It’s clear that burnout is a big problem for doctors. But a recent study sheds new light on just how significant an issue it is for physicians compared to the rest of the population.
The study, published in the Archives of Internal Medicine, is based on a comparison of two surveys; one, a survey with responses from more than 6,000 physicians of all specialties from across the country; and two, a survey with responses from more than 3,000 employed nonphysician adults.
It found that 10 percent more of the physicians (a total of about 38 percent) had burnout symptoms, characterized as loss of enthusiasm for work, feelings of cynicism, and a low sense of personal accomplishment.
Though the findings are worrisome, they don’t surprise Dike Drummond, a family physician who provides burnout treatment and prevention coaching to physicians and other healthcare professionals, and who is also the founder of TheHappyMD.com, a burnout treatment and prevention website for physicians.
Drummond told Physicians Practice he has seen several studies that reveal similar physician burnout rates — typically finding that one out of every three doctors is burned out on any given day.
But the rates can be even higher in some practices, he said. “There are practices where every single doctor is just hanging on by their fingernails.”
There are many factors why physicians have such high rates of burnout. While many are obvious, others might be hidden even to the physicians who are influenced by them.
Here are the obvious reasons: Physicians carry the weight of their patients’ health on their shoulders, and on top of that, they’re dealing with the threat of malpractice, declining reimbursements, uncertainty due to healthcare reform, and a host of other everyday stressors.
For independent physicians, there’s also the business side of medicine to deal with. And for employed physicians, especially the newly employed, there’s stress due to conforming to a bigger system and reporting up the food chain.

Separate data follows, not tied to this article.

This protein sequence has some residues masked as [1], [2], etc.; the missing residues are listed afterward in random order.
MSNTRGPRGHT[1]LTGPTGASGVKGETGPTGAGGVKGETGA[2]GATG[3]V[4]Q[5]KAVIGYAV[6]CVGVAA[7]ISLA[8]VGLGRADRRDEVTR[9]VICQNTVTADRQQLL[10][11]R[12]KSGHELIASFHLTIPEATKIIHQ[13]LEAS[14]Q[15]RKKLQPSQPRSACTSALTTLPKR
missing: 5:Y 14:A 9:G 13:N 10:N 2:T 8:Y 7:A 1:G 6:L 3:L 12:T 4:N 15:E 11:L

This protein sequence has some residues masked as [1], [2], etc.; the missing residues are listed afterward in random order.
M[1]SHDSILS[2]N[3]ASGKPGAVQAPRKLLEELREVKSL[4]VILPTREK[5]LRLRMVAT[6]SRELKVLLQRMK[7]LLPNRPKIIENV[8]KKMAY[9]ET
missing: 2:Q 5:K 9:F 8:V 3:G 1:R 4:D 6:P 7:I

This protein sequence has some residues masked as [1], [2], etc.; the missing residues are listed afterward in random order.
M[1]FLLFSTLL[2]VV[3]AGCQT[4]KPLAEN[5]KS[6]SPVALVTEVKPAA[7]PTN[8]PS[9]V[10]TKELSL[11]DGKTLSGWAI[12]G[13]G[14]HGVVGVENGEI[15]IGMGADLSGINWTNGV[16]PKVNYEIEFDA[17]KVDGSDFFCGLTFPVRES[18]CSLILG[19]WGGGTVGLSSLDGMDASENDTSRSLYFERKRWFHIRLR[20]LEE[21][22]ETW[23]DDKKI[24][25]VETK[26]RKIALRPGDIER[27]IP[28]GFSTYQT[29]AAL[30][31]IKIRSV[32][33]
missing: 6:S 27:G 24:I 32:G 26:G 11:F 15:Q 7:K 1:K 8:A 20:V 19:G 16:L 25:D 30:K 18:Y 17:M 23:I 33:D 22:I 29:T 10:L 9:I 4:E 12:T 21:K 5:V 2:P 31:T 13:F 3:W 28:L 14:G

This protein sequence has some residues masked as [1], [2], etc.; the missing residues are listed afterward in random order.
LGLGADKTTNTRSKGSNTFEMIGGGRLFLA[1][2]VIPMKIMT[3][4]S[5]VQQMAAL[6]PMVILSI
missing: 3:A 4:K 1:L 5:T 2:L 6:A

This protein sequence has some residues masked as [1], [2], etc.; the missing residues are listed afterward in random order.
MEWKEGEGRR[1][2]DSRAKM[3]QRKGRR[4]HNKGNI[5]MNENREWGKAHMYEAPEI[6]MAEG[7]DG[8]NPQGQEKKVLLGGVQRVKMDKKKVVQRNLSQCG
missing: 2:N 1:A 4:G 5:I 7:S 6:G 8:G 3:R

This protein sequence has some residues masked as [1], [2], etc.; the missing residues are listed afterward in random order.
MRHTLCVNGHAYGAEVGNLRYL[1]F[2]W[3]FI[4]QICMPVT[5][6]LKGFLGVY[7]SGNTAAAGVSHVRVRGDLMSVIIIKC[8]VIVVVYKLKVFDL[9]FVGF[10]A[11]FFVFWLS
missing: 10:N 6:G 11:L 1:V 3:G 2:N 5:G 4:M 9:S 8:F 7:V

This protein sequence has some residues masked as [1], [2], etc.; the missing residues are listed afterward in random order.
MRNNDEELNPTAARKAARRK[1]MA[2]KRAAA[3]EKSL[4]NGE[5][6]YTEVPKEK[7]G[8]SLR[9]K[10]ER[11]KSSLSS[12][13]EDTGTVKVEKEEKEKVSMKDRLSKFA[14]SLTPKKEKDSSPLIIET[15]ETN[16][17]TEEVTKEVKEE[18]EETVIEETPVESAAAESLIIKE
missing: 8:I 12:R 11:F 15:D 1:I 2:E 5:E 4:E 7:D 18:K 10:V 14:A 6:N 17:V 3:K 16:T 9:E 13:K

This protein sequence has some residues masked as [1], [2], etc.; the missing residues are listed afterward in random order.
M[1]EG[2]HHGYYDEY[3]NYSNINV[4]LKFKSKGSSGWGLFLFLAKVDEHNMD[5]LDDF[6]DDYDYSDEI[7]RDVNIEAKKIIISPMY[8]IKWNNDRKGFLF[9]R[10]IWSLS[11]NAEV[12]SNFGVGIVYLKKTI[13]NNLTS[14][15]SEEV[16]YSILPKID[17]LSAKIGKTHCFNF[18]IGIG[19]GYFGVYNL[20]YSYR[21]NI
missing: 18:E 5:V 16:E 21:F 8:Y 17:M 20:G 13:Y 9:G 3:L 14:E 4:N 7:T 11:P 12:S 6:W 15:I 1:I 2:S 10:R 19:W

The less obvious factor contributing to physician burnout starts at the very beginning of physician training, said Drummond.
“Basic training in the military lasts eight weeks,” he said. “In eight weeks, I can take an 18-year-old recruit, and I can get him to take a bullet for me just for asking. Medical education is a minimum of seven years of conditioning.”
That conditioning includes the adoption of four “deeply unconscious” survival mechanisms.
“The survival mechanisms are workaholics, superhero, emotion-free, lone ranger ... it’s great for getting through a rotation in residency, it’s great for getting through 36-hours on call, it’s not a good way to live life — and it’s considered absolutely normal,” said Drummond.
Doctors learn these survival mechanisms, and they hold on to them throughout their careers, he said. This leads to dangerous habits, including a failure to confront stress and fatigue the right way.
“Most doctors, when any problems come up, they only have one way to deal with it: work harder,” said Drummond.
Worse, there’s a failure among the medical community and broader community to provide physicians with the coping tools they need. “If you say you need some time off, you’re a [weakling]; if you say, ‘I need to take care of my kids,’ you’re a wimp,” he said. “You can’t handle it.”
The good news is that there are a number of ways to address burnout, said Drummond. But action needs to be taken.
“We can’t refuse to acknowledge stresses we know exist,” he said. “How can we possibly sit here ... with yet another survey showing a burnout rate of 37 percent and be doing nothing about it? The higher your burnout rate the lower your care quality; the higher your doctor turnover, the lower your patient satisfaction; the higher your staff turnover; the higher your malpractice rate; the higher divorce, depression, drug and alcohol abuse, and suicide are. They’re all directly linked to that. How can we let this continue?”
In the next few weeks, we’ll share some tips and suggestions for how physicians and practices can do more to combat physician burnout.